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CNN Today

What Is 'Ginger'?

Aired January 12, 2001 - 2:36 p.m. ET

THIS IS A RUSH TRANSCRIPT. THIS COPY MAY NOT BE IN ITS FINAL FORM AND MAY BE UPDATED.

LOU WATERS, CNN ANCHOR: I interviewed a fellow yesterday, Natalie, named P.J. Marks, who wrote an Internet piece about a secret that's being talked about in this new book about something that we know nothing about.

NATALIE ALLEN, CNN ANCHOR: So let's get all the answers on this new secret from Rick Lockridge. Just kidding you, Rick.

RICK LOCKRIDGE, CNN TECHNOLOGY CORRESPONDENT: Oh, yes, that's wishful thinking.

ALLEN: Rick joins us. He's our -- our techno guy. But this apparently has a lot of people abuzz. It's supposed to be -- what? -- an invention related to technology that's supposed to change all of our lives.

LOCKRIDGE: Have more of an impact on the world than the Worldwide Web, and make its inventor, Dean Kamen, richer than Bill Gates within five years. That's some of the hype associated with Ginger, the codename for this invention that nobody really knows for sure what it is.

ALLEN: What do we know about this inventor?

LOCKRIDGE: Well, actually some news -- well, the inventor. That's a great question. He's an extraordinary guy. Before he even graduated from high school, he was making $60,000 a year designing (UNINTELLIGIBLE) and stuff like that. He goes on to invent the insulin pump, an absolutely essential device now for many people, and the portable dialysis machine. And then he invents this great wheelchair, called the iBot, that can climb stairs and stand on its two hind wheels.

So he's got credentials, and that's why there's such a buzz over what this might be, because the guy's got credentials.

WATERS: Are we sure this isn't a hoax? Why all the secrecy?

LOCKRIDGE: Well, he's not publicizing it, because his way of working he doesn't want to talk about until it's out there and working, and he doesn't want to have an embarrassing failure be very public. So his practice is to not talk about it until it's out there.

But there is a bit of news about what it might be. ALLEN: Oh, do dish for us.

LOCKRIDGE: Someone over at Reuters -- that it might actually be a mini-scooter that runs on a superefficient kind of an engine that we don't currently have, and it balances on two wheels, so that even a little girl -- apparently, in the patent application there's a picture of a little girl standing on it, on a scooter with two wheels.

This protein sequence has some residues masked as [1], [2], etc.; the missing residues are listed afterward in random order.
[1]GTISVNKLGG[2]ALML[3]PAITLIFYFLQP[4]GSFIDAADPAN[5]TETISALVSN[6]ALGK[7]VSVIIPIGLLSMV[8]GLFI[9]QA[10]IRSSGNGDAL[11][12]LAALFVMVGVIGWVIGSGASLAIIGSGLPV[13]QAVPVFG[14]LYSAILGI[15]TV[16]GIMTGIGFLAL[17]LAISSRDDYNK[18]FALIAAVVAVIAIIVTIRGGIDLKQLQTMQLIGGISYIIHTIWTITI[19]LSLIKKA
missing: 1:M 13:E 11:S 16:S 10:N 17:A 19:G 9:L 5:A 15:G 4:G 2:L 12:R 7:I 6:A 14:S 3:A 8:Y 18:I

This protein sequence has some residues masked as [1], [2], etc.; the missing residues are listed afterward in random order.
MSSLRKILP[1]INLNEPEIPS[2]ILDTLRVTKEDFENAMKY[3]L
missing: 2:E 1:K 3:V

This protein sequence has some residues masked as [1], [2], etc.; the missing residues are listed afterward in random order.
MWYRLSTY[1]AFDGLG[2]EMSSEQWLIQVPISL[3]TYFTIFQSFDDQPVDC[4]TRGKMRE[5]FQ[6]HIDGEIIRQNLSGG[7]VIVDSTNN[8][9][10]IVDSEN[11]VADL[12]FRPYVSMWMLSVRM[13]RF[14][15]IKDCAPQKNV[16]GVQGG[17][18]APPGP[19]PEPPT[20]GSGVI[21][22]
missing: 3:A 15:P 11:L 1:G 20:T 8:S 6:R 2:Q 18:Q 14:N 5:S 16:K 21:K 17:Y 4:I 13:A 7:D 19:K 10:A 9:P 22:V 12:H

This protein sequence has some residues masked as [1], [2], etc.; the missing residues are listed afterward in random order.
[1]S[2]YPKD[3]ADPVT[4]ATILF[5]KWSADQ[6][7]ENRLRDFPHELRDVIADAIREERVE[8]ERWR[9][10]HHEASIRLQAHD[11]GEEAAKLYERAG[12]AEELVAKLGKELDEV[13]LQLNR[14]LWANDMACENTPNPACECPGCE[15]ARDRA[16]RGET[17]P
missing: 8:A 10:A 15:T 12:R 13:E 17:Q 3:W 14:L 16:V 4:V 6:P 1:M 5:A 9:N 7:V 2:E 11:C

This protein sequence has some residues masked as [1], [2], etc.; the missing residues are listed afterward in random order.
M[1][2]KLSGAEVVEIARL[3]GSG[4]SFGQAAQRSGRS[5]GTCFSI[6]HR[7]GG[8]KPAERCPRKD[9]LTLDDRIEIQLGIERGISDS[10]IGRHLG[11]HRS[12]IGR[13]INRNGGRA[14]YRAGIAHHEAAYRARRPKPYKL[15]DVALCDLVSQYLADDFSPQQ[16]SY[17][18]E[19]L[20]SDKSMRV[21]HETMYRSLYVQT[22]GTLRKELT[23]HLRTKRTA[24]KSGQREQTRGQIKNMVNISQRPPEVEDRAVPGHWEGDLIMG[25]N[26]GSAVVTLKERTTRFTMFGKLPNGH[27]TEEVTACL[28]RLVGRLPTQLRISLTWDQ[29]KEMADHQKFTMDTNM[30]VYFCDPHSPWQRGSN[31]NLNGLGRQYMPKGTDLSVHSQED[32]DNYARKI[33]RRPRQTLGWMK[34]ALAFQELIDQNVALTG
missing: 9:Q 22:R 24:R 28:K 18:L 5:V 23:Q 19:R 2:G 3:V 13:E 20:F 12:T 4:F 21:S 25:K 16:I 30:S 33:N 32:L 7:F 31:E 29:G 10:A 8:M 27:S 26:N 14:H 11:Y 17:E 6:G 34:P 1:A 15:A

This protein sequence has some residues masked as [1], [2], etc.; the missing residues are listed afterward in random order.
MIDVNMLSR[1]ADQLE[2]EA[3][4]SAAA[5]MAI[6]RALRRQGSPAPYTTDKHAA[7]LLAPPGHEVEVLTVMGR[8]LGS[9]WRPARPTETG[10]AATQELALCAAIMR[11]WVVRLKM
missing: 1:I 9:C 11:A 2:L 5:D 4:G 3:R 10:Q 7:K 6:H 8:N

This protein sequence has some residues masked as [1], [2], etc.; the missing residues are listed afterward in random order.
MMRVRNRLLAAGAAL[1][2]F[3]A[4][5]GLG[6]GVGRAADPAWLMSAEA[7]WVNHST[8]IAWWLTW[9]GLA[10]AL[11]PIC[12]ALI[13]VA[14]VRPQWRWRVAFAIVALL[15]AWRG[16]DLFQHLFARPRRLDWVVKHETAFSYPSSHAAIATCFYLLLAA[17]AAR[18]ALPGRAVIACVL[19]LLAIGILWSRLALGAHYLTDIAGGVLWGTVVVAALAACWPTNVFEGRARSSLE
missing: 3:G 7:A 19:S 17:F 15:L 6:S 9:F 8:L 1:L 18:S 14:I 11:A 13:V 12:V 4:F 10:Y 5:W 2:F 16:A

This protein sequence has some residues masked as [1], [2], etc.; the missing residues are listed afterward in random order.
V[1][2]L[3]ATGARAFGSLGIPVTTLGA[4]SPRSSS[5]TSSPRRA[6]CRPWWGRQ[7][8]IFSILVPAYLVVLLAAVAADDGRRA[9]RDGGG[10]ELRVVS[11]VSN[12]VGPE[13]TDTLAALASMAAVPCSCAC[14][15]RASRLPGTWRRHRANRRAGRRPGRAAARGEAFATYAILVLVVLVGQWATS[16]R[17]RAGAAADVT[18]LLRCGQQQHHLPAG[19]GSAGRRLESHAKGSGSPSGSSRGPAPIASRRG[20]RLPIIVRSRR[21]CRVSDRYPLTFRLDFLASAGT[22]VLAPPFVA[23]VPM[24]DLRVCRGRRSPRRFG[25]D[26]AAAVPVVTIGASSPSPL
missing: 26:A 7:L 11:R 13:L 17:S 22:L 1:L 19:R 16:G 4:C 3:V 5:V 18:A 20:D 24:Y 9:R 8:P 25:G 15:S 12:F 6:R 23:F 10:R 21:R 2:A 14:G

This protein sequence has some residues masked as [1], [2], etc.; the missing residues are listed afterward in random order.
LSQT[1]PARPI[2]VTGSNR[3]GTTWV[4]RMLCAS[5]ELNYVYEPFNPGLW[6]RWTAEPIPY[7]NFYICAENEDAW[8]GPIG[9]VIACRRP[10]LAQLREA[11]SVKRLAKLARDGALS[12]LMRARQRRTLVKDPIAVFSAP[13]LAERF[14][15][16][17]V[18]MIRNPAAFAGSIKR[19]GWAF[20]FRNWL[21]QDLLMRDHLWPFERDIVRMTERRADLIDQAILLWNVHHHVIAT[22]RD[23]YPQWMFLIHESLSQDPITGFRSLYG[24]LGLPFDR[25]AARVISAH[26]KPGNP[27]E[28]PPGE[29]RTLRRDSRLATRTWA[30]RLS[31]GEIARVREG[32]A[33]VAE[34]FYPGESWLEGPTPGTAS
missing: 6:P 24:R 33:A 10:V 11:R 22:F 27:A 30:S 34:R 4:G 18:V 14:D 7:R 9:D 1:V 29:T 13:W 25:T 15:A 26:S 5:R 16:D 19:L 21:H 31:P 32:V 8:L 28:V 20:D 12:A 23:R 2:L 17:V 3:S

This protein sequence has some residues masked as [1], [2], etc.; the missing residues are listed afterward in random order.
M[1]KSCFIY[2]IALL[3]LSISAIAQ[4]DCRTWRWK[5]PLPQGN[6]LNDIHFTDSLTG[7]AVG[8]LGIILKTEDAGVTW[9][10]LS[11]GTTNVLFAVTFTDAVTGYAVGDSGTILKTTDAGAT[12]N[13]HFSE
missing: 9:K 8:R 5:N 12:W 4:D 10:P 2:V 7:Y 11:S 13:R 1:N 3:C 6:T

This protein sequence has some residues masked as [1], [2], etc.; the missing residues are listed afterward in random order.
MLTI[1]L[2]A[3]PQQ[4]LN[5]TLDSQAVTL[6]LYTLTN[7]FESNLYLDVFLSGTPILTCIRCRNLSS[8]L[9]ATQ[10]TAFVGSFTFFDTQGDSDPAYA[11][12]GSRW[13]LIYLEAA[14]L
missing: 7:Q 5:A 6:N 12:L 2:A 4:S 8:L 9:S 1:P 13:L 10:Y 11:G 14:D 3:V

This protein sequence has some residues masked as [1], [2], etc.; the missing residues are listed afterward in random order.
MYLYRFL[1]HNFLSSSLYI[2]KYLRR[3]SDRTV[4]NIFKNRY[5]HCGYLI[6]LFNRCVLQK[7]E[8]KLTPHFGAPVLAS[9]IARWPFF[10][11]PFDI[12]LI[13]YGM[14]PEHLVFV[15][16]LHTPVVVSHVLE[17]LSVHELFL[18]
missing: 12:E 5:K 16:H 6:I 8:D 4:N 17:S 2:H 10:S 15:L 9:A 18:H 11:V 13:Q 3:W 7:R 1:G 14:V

Now, the iBot, the wheelchair, is capable of balancing on its back two wheels, and you can't even push somebody over when they're in it, because it's so well-balanced and has microprocessors constantly adjusting. So, that might have something to do with this.

And we're not sure that it's a scooter. And why would a scooter have that big an impact on the world, you might well ask.

ALLEN: Who would use that? Or where would it go from there?

LOCKRIDGE: Well, if it -- the quote from Dean Kamen is that "Ginger will be an alternative to products that are dirty, expensive, dangerous and frustrating, especially for people in the cities." So maybe, he's talking about motorcycles and cars. Maybe this is safer, more efficient, cleaner-burning.

And -- but the underlying thing might be the engine, might be if this is revolutionary -- because he's very interested in power plants. If he's invented some kind of an engine that's very different and very efficient and nonpolluting, that might be the underlying technology he's really talking about.

WATERS: And he's not ready to come out with this until next year, I understand.

ALLEN: Yes.

WATERS: So we're going to be speculating for a year now about Ginger.

LOCKRIDGE: Well, now I hear from a friend of his that a lot of people know about Ginger and have seen Ginger, and he thinks it will only be a matter of hours or days before somebody spills the beans.

WATERS: Well, I'm sure. How can you keep it a secret?

ALLEN: You go after him. You go after him, Rick. OK?

(LAUGHTER)

ALLEN: And you come to Lou and me.

LOCKRIDGE: OK.

WATERS: Ask the hard questions, will you?

LOCKRIDGE: I'll turn him over to Lou.

WATERS: OK.

ALLEN: Thank you, Rick.

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